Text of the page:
Tuesday, June 27, 2006

Happy Birthday to me! :)

While I was at the 'Bendigo Sheep and Wool Show' last year, I bought myself a Colinette 'Perugino Throw Kit' in the beautiful 'Stillwater' colourway from Sarah Durrant's stand. Sadly, the kit has been left languishing in my stash for the best part of a year, patiently awaiting its turn to fulfil its destiny.

Well, the long wait is finally over...


Isn't it going well! :) And I only have just over one pattern repeat to go before it is finished now. I was worried for a while that the 'Tagliatelli' yarn was going to run out just before the end as it was disappearing at a faster rate than the other yarns, but I'm pretty sure now that there will be enough to make the throw the length I want it to be. :)

I'm actually so happy with the way this throw is turning out that I went ahead and bought this from Sarah Durrant's Colinette stand at the recent 'Craft & Quilt Fair' at Darling Harbour...


Yes, it's a second Colinette 'Perugino Throw Kit', only this time in the 'Skylark' colourway as I thought two identical throws would be a bit boring ;), and both of these colourways will look fabulous with our dark blue lounge.

Working on the throw hasn't been all joy, though. Katherine was somewhat annoyed that my procrastination over how best to proceed with her 'Skull Vest' had left it unstarted despite the increasingly cold weather, and that another project had now been started ahead of it. And as usual she wasn't afraid to let me know exactly how she felt about the situation. So when the constant cry of "Where's my vest?" became too much, I headed back to Rubi & Lana's in search of a little additional yarn, mostly so I could continue swatching without running the risk of not having enough yarn left to actually knit the vest.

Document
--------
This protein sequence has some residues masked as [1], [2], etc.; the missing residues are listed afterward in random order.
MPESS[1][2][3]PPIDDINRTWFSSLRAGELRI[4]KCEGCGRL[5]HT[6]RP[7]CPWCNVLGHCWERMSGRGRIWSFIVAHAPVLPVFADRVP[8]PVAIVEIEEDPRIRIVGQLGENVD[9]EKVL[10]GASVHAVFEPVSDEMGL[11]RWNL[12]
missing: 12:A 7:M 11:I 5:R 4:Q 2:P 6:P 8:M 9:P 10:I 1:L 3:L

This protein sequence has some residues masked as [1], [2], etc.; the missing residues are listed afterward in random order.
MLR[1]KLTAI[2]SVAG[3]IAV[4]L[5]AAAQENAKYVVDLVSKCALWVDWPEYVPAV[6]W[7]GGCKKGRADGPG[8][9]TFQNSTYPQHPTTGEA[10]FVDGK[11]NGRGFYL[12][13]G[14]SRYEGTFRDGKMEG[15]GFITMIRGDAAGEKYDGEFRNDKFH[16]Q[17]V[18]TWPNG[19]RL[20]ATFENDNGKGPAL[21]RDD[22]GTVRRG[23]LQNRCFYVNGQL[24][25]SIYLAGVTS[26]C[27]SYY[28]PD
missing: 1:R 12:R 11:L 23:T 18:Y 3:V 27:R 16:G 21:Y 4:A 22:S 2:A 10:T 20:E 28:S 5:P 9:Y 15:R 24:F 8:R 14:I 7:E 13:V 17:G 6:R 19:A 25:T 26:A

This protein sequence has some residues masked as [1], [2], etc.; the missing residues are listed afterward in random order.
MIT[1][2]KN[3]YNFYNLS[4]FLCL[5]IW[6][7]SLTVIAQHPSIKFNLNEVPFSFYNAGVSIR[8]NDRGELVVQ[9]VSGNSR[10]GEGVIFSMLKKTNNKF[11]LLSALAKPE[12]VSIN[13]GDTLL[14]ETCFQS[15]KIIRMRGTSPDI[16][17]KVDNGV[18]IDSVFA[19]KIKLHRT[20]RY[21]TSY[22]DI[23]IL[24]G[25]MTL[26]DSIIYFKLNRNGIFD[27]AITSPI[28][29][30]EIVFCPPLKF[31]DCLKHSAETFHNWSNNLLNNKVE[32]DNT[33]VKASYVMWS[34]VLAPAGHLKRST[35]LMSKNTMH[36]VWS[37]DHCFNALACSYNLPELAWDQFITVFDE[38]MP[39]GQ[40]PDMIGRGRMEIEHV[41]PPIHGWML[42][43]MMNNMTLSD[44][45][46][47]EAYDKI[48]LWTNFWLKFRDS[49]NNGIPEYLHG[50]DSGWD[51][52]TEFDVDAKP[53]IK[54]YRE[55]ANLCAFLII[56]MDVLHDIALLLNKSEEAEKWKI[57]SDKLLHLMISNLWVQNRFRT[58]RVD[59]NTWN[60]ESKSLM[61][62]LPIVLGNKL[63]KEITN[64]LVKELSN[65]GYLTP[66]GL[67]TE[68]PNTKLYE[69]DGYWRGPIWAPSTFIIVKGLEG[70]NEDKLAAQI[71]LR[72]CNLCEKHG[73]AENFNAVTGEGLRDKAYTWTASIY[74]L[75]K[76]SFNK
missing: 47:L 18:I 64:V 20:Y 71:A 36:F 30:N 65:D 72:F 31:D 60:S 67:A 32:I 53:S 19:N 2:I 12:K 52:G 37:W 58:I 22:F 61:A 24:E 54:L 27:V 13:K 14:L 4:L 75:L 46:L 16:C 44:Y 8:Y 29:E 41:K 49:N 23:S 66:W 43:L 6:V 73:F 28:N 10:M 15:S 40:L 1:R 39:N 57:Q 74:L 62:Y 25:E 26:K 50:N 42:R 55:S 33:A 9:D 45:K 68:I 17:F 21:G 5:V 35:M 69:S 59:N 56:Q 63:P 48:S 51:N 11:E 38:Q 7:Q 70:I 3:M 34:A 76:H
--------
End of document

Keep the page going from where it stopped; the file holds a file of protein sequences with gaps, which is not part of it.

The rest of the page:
I quickly found the yarn on the shelf, but discovered that the yarn I was sold as an 8 ply has now been labelled as a 5 ply. In hindsight, I guess I shouldn't have been totally surprised by this, as I did have problems initially getting the yarn to knit to a standard 8 ply tension. Undaunted by this turn of events, I decided to check out the 'Rubi & Lana' yarn which has now been labelled as the 8 ply as I quite like the quality of the wool Paula chose for her brand, but unfortunately I wasn't able to get both black and white in that weight of yarn.

What to do? What to do?

As the patterns I'm adapting to get the type of vest that Katherine actually wants are from these two Jo Sharp books...